That’s finally beginning to change thanks to a fundamentally new way of thinking about consciousness that is spreading like wildfire through the theoretical physics community. And while the problem of consciousness is far from being solved, it is finally being formulated mathematically as a set of problems that researchers can understand, explore and discuss.

Continue Reading

Well. Consciousness huh? It’s getting a bit airy fairy.

(via abcstarstuff)

Source: medium.com
Photo Set



If you thought the post on twins sharing consciousness was awesome, wait until you hear this.

A 44-year-old French man one day went to the trip to the doctor’s because he felt a pain in his left leg. He’s a married man with two kids and a steady job.

Doctor’s found that he had hydrocephalus as a child (when your brain is filled with fluids) so they decided to run some brain scans.

What they found was that the majority of his head was filled with fluid. Over time, the buildup caused his lateral ventricles to swell so much that his brain had been flattened to a thin sheet.

Doctors estimated that his brain mass had been reduced by at most 70%, affecting the areas in charge of motion, language, emotion, and, well, everything.

Shockingly, he was fine. While his IQ was only 75, he wasn’t mentally challenged. He held a steady job, raised a family, and didn’t have trouble interacting with others.

Over time, his brain had adapted to all that pressure, and even though he had fewer neurons that most, Jacques was still a fully functional human being.

The doctors drained the fluid and while his brain is much smaller now, he is still a healthy individual with a normal life.



Omg. Amazing.

(via scienceyoucanlove)

Source: sixpenceee

"If you’re poor, the only way you’re likely to injure someone is the old traditional way: artisanal violence, we could call it – by hands, by knife, by club, or maybe modern hands-on violence, by gun or by car. But if you’re tremendously wealthy, you can practice industrial-scale violence without any manual labor on your own part. You can, say, build a sweatshop factory that will collapse in Bangladesh and kill more people than any hands-on mass murderer ever did, or you can calculate risk and benefit about putting poisons or unsafe machines into the world, as manufacturers do every day. If you’re the leader of a country, you can declare war and kill by the hundreds of thousands or millions. And the nuclear superpowers – the US and Russia – still hold the option of destroying quite a lot of life on Earth."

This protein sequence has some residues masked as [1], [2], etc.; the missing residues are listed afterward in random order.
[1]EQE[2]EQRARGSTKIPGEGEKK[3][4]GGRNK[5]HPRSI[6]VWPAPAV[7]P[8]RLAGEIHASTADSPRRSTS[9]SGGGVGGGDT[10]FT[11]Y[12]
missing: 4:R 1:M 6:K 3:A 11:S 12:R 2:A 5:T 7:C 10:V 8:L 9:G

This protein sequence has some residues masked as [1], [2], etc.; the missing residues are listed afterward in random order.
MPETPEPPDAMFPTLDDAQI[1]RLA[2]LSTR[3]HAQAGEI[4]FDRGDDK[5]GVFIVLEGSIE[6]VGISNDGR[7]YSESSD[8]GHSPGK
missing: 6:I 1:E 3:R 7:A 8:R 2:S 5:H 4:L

- Call Climate Change What It Is: Violence (via mucholderthen)

Here here. Whoever said that…

(via mucholderthen)

Source: commondreams.org


Artist Jason Freeny has made Barbie Anatomy Model, a sculpture that dissects and exposes what might be inside a Barbie doll.


Source: currentsinbiology


Waterbears can go without food or water for more than a decade. They can survive temperatures from zero to above the boiling point of water, pressure six times stronger than the deepest ocean trench, radiation hundreds of times higher than the fatal dose for a human, and the vacuum of space.

Well. Wow.

(via abcstarstuff)

Source: 4gifs


Dingo is a unique species, scientists say

Australia’s largest land predator, introduced to the continent 3,000 to 5,000 years ago, is not a kind of wild dog, study finds
  • from The Guardian
Australia's dingo is a unique species, not a kind of wild dog as previously believed, according to a new study that definitively classifies the country's largest land predator. The research by Australian scientists, published in the Journal of Zoology, resurrected the species name Canis dingo, first adopted in 1793 by Friedrich Meyer, a German naturalist.

"What we’ve done is describe the dingo more scientifically," Mike Letnic of the University of New South Wales told Reuters. The confusion over whether the dingo was a distinct species partly originated from the previous classification, which was based on a simple drawing and description in the 18th century journal of Australia’s first governor, Arthur Phillip, without reference to a physical specimen. "When Phillip got home to England he wrote about his adventures and in that book he wrote one paragraph about the dingo and published a picture and that was, until now, what science knew of the dingo,” Letnic said.

The team found the physical features that define the dingo are a slim build, relatively broad head, long snout, pointy ears and bushy tail, with a weight of 15 to 20kg (33 to 44lbs). To isolate dingoes unlikely to have cross-bred with domestic dogs, the team tracked 69 skull and skin specimens pre-dating 1900 in museums and archaeological sites in Europe, Australia and America to create a benchmark description. 

"What we did was say this is what dingoes look like before 1900 and that’s what a dingo looks like because there were not very many dogs around," Letnic said. "That’s where the benchmark comes in." Dingoes were introduced to Australia around 3,000 to 5,000 years ago, with genetic evidence suggesting they originated from East Asian domestic dogs. They bred in isolation until the arrival of dogs accompanying European settlers from 1788" (read more).

***Cue thejunglenook for verification

(Source: Guardian; image: Penn State University)


Source: theolduvaigorge


Song from π!


Putting the “pi” in “piano”

Check out this awesome piano melody created from the digits of pi! By transposing the numbers 0-9 onto an A minor scale, the irrational melody is played with the right hand and notes are added with the left. It’s pretty mathemagical.

Also, try singing this along with the melody, either out loud or in your head (it totally works):

"I am listening to a sonnnnng about piiiiiii, maaaaking a melody as the numbers fly byyyyy"

Bonus: Check out Daniel Starr-Tambor’s “Mandala”, a melody created from the orbits of the planets placed onto a musical scale. At 62 viginitillion notes (I didn’t even know that was a number), it’s the longest palindrome ever created.

A song from pi. Brilliant!

Source: jtotheizzoe